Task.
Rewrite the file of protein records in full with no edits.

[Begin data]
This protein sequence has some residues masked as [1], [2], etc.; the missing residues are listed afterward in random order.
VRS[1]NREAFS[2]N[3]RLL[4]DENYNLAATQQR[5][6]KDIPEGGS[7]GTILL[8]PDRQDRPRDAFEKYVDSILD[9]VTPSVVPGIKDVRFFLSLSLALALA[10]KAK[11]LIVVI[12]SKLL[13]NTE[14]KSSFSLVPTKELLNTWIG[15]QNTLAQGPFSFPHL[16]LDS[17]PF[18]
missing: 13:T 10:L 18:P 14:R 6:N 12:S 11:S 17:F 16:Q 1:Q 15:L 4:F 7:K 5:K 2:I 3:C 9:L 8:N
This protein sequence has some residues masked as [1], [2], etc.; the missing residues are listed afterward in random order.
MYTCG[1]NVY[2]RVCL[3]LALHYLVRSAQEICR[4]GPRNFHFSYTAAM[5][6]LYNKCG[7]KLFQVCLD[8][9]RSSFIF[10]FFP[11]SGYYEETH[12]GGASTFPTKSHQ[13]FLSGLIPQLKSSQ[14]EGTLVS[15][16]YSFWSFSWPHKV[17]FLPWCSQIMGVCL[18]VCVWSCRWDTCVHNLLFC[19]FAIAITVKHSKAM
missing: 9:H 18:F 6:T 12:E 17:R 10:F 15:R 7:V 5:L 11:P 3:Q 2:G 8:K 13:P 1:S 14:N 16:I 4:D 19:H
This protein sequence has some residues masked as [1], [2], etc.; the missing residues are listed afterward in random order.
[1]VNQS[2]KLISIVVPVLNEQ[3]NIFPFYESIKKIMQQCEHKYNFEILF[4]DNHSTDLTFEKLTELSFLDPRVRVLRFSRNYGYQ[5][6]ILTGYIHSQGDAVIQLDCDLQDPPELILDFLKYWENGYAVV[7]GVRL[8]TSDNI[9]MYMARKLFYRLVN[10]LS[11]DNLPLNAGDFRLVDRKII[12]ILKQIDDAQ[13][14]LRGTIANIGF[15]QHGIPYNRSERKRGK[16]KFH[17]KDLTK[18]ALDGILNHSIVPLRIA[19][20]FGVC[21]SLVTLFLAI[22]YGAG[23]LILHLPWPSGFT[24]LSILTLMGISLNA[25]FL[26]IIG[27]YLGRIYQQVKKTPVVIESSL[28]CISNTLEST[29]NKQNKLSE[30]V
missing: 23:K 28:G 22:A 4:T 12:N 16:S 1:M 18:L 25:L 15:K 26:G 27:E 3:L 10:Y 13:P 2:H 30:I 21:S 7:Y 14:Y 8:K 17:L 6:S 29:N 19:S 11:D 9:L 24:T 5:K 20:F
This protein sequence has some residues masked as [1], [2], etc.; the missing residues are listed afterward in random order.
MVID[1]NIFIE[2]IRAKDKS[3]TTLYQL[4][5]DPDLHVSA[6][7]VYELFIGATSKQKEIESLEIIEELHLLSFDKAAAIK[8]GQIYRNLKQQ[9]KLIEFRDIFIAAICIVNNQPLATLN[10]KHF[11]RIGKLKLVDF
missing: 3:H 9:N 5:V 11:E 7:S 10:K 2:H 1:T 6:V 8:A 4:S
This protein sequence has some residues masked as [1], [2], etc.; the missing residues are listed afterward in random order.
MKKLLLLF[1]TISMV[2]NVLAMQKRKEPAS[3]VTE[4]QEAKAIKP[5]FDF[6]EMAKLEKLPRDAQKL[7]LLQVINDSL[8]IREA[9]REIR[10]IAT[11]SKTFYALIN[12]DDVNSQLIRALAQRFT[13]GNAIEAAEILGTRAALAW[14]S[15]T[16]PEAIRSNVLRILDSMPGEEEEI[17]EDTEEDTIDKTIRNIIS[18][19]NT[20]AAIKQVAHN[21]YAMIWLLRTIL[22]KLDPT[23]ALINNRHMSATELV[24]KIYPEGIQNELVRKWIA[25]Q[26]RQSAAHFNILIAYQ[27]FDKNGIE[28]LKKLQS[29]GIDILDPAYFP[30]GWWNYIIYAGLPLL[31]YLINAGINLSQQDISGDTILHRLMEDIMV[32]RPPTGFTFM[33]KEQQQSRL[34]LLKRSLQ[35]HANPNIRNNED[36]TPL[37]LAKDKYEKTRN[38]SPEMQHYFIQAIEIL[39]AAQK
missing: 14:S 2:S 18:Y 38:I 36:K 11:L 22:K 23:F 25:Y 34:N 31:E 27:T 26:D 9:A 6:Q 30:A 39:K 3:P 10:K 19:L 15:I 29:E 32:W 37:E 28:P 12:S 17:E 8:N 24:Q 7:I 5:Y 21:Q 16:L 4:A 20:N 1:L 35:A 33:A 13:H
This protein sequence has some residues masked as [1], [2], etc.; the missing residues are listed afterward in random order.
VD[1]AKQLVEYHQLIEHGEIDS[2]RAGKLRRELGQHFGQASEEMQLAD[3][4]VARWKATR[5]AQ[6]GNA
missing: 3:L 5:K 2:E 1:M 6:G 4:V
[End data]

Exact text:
This protein sequence has some residues masked as [1], [2], etc.; the missing residues are listed afterward in random order.
VRS[1]NREAFS[2]N[3]RLL[4]DENYNLAATQQR[5][6]KDIPEGGS[7]GTILL[8]PDRQDRPRDAFEKYVDSILD[9]VTPSVVPGIKDVRFFLSLSLALALA[10]KAK[11]LIVVI[12]SKLL[13]NTE[14]KSSFSLVPTKELLNTWIG[15]QNTLAQGPFSFPHL[16]LDS[17]PF[18]
missing: 13:T 10:L 18:P 14:R 6:N 12:S 11:S 17:F 16:Q 1:Q 15:L 4:F 7:K 5:K 2:I 3:C 9:L 8:N
This protein sequence has some residues masked as [1], [2], etc.; the missing residues are listed afterward in random order.
MYTCG[1]NVY[2]RVCL[3]LALHYLVRSAQEICR[4]GPRNFHFSYTAAM[5][6]LYNKCG[7]KLFQVCLD[8][9]RSSFIF[10]FFP[11]SGYYEETH[12]GGASTFPTKSHQ[13]FLSGLIPQLKSSQ[14]EGTLVS[15][16]YSFWSFSWPHKV[17]FLPWCSQIMGVCL[18]VCVWSCRWDTCVHNLLFC[19]FAIAITVKHSKAM
missing: 9:H 18:F 6:T 12:E 17:R 10:F 15:R 7:V 5:L 11:P 3:Q 2:G 8:K 13:P 1:S 14:N 16:I 4:D 19:H
This protein sequence has some residues masked as [1], [2], etc.; the missing residues are listed afterward in random order.
[1]VNQS[2]KLISIVVPVLNEQ[3]NIFPFYESIKKIMQQCEHKYNFEILF[4]DNHSTDLTFEKLTELSFLDPRVRVLRFSRNYGYQ[5][6]ILTGYIHSQGDAVIQLDCDLQDPPELILDFLKYWENGYAVV[7]GVRL[8]TSDNI[9]MYMARKLFYRLVN[10]LS[11]DNLPLNAGDFRLVDRKII[12]ILKQIDDAQ[13][14]LRGTIANIGF[15]QHGIPYNRSERKRGK[16]KFH[17]KDLTK[18]ALDGILNHSIVPLRIA[19][20]FGVC[21]SLVTLFLAI[22]YGAG[23]LILHLPWPSGFT[24]LSILTLMGISLNA[25]FL[26]IIG[27]YLGRIYQQVKKTPVVIESSL[28]CISNTLEST[29]NKQNKLSE[30]V
missing: 23:K 28:G 22:A 4:T 12:N 16:S 1:M 18:L 25:L 15:K 26:G 27:E 3:L 10:Y 13:P 2:H 30:I 21:S 7:Y 14:Y 8:K 17:L 6:S 29:N 19:S 11:D 9:L 24:T 5:K 20:F
This protein sequence has some residues masked as [1], [2], etc.; the missing residues are listed afterward in random order.
MVID[1]NIFIE[2]IRAKDKS[3]TTLYQL[4][5]DPDLHVSA[6][7]VYELFIGATSKQKEIESLEIIEELHLLSFDKAAAIK[8]GQIYRNLKQQ[9]KLIEFRDIFIAAICIVNNQPLATLN[10]KHF[11]RIGKLKLVDF
missing: 3:H 9:N 5:V 11:E 7:S 10:K 2:H 1:T 6:V 8:A 4:S
This protein sequence has some residues masked as [1], [2], etc.; the missing residues are listed afterward in random order.
MKKLLLLF[1]TISMV[2]NVLAMQKRKEPAS[3]VTE[4]QEAKAIKP[5]FDF[6]EMAKLEKLPRDAQKL[7]LLQVINDSL[8]IREA[9]REIR[10]IAT[11]SKTFYALIN[12]DDVNSQLIRALAQRFT[13]GNAIEAAEILGTRAALAW[14]S[15]T[16]PEAIRSNVLRILDSMPGEEEEI[17]EDTEEDTIDKTIRNIIS[18][19]NT[20]AAIKQVAHN[21]YAMIWLLRTIL[22]KLDPT[23]ALINNRHMSATELV[24]KIYPEGIQNELVRKWIA[25]Q[26]RQSAAHFNILIAYQ[27]FDKNGIE[28]LKKLQS[29]GIDILDPAYFP[30]GWWNYIIYAGLPLL[31]YLINAGINLSQQDISGDTILHRLMEDIMV[32]RPPTGFTFM[33]KEQQQSRL[34]LLKRSLQ[35]HANPNIRNNED[36]TPL[37]LAKDKYEKTRN[38]SPEMQHYFIQAIEIL[39]AAQK
missing: 14:S 2:S 18:Y 38:I 36:K 11:L 22:K 23:F 25:Y 34:N 31:E 27:T 26:D 9:A 6:Q 30:A 39:K 3:P 10:K 19:L 15:I 29:E 32:W 37:E 28:P 12:S 17:E 8:N 24:Q 7:I 5:Y 21:Q 16:L 4:A 20:N 1:L 35:A 33:A 13:H
This protein sequence has some residues masked as [1], [2], etc.; the missing residues are listed afterward in random order.
VD[1]AKQLVEYHQLIEHGEIDS[2]RAGKLRRELGQHFGQASEEMQLAD[3][4]VARWKATR[5]AQ[6]GNA
missing: 3:L 5:K 2:E 1:M 6:G 4:V